If you are wondering, what is a good credit score, the answer can be as simple as a single number or more complicated. There are many credit scoring systems used in the United States. The Fair Isaac credit score scale or the FICO score is commonly used, but there are others.
Partly due to advertising on TV, radio and the internet, many people are now concerned about; what is a good credit score. For many years the credit score scale was something that only lenders and financial advisors were familiar with, but today consumers are more knowledgeable about credit. They want answers to questions like; what is a good credit score and what factors affect a credit score. Briefly, in this article we look at the credit score scale, from good to bad, the factors that are used to determine a credit score and some ways to improve credit scores.
You may already know that an individual’s credit score is used by lenders to determine “creditworthiness”. The lender is asking, “What is the likelihood that this person will repay this loan?” The original credit score scale was set up in the United States to prevent lenders from discriminating against a borrower because of factors such as race or marital status. If you ask a lender, “What is a good credit score?” The answer will depend on which credit score scale they are using. The FICO score is one of the most common, but an individual lender may use Beacon, Vantage or another credit score scale. In addition, each of the three major credit bureaus, Equifax, TransUnion and Experian, assigns a score to individuals with a credit record.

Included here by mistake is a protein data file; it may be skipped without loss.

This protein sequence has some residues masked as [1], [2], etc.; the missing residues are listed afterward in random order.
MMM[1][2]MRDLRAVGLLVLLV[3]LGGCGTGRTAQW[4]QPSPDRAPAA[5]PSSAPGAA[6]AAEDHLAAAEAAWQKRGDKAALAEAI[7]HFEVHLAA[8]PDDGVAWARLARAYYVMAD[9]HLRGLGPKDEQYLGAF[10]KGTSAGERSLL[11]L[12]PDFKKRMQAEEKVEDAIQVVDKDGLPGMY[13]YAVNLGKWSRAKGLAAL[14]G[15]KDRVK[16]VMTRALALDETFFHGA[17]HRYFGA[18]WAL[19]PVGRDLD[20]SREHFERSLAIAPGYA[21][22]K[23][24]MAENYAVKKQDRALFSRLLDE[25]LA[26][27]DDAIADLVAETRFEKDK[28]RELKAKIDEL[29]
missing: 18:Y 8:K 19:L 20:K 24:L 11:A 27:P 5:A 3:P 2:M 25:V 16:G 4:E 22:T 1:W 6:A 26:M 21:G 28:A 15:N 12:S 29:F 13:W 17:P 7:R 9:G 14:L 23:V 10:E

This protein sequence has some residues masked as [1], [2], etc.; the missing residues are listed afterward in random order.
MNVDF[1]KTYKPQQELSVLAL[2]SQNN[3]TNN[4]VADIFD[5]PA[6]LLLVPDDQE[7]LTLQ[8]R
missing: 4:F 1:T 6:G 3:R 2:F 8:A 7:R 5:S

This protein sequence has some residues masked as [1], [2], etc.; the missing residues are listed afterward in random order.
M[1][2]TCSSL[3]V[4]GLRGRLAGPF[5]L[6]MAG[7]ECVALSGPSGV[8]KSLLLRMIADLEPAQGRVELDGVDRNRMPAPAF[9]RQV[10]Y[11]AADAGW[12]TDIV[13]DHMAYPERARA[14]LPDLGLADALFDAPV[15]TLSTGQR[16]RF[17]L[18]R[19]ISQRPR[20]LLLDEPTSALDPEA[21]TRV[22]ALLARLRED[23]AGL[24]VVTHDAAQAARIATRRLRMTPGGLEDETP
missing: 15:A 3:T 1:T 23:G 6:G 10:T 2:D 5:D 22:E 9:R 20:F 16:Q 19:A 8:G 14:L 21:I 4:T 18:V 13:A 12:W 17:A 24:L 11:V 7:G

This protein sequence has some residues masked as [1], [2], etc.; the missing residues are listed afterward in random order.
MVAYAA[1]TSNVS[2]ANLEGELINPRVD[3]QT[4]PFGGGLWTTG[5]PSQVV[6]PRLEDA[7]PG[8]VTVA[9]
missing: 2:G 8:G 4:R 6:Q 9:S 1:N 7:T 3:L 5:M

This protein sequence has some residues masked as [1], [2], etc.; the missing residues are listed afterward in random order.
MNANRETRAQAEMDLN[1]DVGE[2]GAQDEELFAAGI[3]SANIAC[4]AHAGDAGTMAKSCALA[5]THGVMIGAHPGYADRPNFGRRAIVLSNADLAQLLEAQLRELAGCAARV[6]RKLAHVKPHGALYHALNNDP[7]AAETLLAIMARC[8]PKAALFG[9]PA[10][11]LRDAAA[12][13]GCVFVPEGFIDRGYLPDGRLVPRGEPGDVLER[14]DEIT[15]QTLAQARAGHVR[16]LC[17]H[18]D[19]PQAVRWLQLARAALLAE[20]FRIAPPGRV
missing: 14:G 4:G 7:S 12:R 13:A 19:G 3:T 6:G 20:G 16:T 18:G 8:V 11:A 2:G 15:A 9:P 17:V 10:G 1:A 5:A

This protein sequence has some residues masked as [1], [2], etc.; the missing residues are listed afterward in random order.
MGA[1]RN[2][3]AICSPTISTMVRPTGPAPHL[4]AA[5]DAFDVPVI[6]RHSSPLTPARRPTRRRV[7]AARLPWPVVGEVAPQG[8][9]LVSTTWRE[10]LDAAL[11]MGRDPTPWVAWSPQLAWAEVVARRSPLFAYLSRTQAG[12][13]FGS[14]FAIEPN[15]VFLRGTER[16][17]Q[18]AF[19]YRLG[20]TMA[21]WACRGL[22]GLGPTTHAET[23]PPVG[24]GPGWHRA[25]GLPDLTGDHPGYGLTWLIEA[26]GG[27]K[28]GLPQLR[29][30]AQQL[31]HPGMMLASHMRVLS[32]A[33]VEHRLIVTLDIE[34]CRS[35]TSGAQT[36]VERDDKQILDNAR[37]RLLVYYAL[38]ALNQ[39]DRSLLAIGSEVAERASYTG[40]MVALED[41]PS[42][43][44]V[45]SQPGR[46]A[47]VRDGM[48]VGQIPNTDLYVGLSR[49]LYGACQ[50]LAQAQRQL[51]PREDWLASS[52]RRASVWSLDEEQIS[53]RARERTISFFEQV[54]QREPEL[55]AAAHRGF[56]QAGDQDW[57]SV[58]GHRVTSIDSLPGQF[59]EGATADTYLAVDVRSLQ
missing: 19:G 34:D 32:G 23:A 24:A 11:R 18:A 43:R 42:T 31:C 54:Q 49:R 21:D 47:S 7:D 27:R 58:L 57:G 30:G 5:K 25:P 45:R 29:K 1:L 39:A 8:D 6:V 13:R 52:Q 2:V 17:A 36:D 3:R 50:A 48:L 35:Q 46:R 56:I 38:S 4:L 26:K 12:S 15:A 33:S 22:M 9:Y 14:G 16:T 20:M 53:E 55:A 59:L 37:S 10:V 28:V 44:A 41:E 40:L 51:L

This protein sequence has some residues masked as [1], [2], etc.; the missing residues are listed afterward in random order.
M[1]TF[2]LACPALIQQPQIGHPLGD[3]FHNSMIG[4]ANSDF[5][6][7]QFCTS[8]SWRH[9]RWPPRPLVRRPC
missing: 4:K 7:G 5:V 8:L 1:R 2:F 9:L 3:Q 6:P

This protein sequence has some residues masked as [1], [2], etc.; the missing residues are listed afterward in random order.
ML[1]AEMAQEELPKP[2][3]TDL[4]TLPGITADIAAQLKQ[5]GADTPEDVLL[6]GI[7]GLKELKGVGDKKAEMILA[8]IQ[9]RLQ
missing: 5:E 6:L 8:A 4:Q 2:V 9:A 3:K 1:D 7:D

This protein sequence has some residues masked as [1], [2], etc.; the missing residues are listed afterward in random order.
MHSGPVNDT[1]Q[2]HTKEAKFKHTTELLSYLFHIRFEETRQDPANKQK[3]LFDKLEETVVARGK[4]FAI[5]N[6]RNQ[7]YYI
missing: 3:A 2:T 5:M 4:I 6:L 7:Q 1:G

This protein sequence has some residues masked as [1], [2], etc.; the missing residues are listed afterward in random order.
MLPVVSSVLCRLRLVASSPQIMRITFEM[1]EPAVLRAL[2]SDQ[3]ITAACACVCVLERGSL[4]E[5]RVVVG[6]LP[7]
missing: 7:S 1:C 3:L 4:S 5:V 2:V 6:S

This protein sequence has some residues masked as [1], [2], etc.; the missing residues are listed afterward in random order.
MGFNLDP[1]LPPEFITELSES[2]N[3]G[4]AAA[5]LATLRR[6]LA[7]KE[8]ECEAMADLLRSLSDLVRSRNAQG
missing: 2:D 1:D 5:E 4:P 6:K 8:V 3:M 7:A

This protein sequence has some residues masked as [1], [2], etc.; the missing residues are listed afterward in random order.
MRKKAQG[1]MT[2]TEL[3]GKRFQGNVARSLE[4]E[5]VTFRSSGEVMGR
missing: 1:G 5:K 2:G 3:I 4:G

The FICO credit score scale runs from 300-850. If you are applying for a home mortgage and the lender uses the FICO credit score scale to determine creditworthiness, then his answer to; what is a good credit score, will be something like this. A person with a score of 760 and above will generally be eligible for the best interest rates and the lowest monthly payments. Other factors used to determine interest rates and eligibility include amount of down payment, income and income stability. Lenders assign higher interest rates to people with lower credit scores, smaller down payments and income instability. A number below 759 on the FICO credit score scale does not mean that the application will be rejected, only that the interest rate may be higher. A number below 600 on the credit score scale may be rejected. This person may not be considered creditworthy.